The World's Best (and Worst) Economies
For most of the 20th century, the United States has been considered the world’s economic superpower. And up until four years ago, the World Economic Forum would agree. In 2008, it ranked the U.S. as the most globally competitive economy in the world. This year, when the group published its annual Global Competitiveness Report, the U.S. ranked seventh.
Like other competitive economies, the U.S. performs well in almost all the economic measures that the report considers. However, in recent years the country’s political conflicts and growing debt have become a problem. Public confidence in elected officials has dropped following the debt ceiling crisis in 2011 and the current struggle over the “fiscal cliff,” Kevin Steinberg, chief operating officer of the WEF, told 24/7 Wall St. in an interview.
According to the WEF, competitiveness reflects the level of productivity of a country, based on its institutions, policies and economic factors. In its study, the WEF groups the 144 countries it surveys into one of three economic categories. “Factor-driven” economies are the least developed and rely on low-skilled labor and natural resources. More developed countries are considered “efficiency-driven” economies because they turn to improving output. The most developed economies, which focus on improving technology and new product and idea development, are considered “innovative.”
To create the Global Competitiveness Index (GCI) score for each country, the WEF ranked more than 100 economic indicators divided into 12 broad categories, referred to as pillars, that quantify the extent to which a country is competitive. The economic indicators and pillars were then scored 1 to 7. To rank the countries, some economic measures were weighted more heavily than others, depending on how the economy was categorized.
In the case of Burundi, which was ranked the least competitive globally, 65% of the country’s competitiveness ranking was based on economic measures that reflect what the WEF calls “basic requirements,” such as a country’s infrastructure and institutions. Only 5% of the ranking was determined by “innovation and sophistication” factors, which are used to rank the most developed countries.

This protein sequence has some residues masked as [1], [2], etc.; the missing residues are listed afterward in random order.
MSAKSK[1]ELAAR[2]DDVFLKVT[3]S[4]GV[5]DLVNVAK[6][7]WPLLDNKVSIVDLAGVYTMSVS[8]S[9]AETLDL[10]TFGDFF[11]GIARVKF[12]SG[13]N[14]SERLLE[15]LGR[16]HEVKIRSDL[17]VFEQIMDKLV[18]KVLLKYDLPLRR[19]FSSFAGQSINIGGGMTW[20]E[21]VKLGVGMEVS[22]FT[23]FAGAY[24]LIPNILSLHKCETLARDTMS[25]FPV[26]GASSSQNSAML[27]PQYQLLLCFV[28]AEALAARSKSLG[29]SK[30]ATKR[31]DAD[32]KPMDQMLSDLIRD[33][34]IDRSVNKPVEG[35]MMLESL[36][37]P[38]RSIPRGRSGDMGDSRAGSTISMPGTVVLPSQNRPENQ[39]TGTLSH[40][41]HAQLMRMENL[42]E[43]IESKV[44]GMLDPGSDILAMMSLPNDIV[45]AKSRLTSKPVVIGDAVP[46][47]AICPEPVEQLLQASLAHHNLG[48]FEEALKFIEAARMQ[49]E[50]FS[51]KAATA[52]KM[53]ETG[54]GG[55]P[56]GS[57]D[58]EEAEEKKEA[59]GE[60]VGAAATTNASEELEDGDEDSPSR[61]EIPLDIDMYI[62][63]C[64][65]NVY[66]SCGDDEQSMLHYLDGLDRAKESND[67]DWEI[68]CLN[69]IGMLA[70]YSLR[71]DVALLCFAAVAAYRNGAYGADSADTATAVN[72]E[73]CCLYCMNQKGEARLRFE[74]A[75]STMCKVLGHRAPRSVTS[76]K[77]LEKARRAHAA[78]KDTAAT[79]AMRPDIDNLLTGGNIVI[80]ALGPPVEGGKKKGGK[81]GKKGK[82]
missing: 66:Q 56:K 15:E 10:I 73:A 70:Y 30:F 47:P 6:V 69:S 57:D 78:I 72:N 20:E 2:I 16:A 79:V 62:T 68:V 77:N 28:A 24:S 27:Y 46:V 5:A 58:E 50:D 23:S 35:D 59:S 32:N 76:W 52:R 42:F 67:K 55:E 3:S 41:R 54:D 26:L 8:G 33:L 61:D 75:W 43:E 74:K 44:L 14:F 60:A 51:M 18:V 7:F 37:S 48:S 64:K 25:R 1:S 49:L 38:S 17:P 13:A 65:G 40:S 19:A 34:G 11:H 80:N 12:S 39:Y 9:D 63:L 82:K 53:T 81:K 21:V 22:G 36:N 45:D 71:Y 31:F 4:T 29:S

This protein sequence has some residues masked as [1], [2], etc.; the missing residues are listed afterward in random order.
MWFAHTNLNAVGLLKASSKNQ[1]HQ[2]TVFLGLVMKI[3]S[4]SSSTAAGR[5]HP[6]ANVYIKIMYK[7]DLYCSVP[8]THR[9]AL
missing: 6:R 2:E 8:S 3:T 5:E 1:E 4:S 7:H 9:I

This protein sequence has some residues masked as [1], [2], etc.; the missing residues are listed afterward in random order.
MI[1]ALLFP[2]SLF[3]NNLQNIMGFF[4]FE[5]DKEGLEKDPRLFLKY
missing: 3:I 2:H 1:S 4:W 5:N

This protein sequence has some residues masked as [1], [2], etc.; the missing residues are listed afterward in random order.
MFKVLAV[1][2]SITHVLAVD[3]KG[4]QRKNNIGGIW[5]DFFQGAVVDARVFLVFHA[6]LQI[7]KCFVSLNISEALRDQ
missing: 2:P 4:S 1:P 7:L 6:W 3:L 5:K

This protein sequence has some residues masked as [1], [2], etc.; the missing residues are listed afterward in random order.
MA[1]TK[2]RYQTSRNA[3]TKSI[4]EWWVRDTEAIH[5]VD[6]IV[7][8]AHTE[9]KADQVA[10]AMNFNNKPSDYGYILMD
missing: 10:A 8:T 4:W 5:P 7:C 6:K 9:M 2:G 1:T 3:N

In the case of Switzerland, the most competitive country, basic requirements accounted for only 20% of the ranking, while 30% was based on innovation and sophistication factors, like the availability of scientists and engineers and local supplier quality and quantity.
The most competitive countries generally had high scores among most economic measures, ranking among the best in technological readiness, business sophistication, and higher education. In the case of innovation, nine of the 10 countries with the highest ranks were among the most competitive economies overall. Switzerland received the highest ranking on company spending on research and development along with the highest mark for university-industry collaboration on research and development.
Conversely, the least competitive countries generally fared poorly across the board. In addition to innovation and efficiency, the worst countries had among the lowest scores in basic requirements, like institutions, infrastructure, health and primary education. At least five of the least competitive countries all ranked in the bottom 10 for infrastructure and health and primary education. The least competitive country, Burundi, had the seventh highest infant mortality rate. The second least competitive country, Sierra Leone, had the highest rate.
However, there were exceptions. Many of the competitive countries had less than stellar scores on macroeconomic environment, an economic measure reflecting the broader economy, because of high debt levels. According to Steinberg, public debt “is definitely an obstacle for many of the highly developed and competitive countries.” In addition to the U.S. he pointed to Japan, a highly developed economy that has been driven into debt due to high entitlement spending.
Based on WEF’s Global Competitiveness Report, which ranks 144 countries that make up almost 99% of the world’s GDP, 24/7 Wall St. reviewed the economies with the highest and lowest Global Competitiveness Index scores. Data from the World Bank and the World Health Organization were used to provide additional information on some economies.
These are the 10 most and least competitive global economies.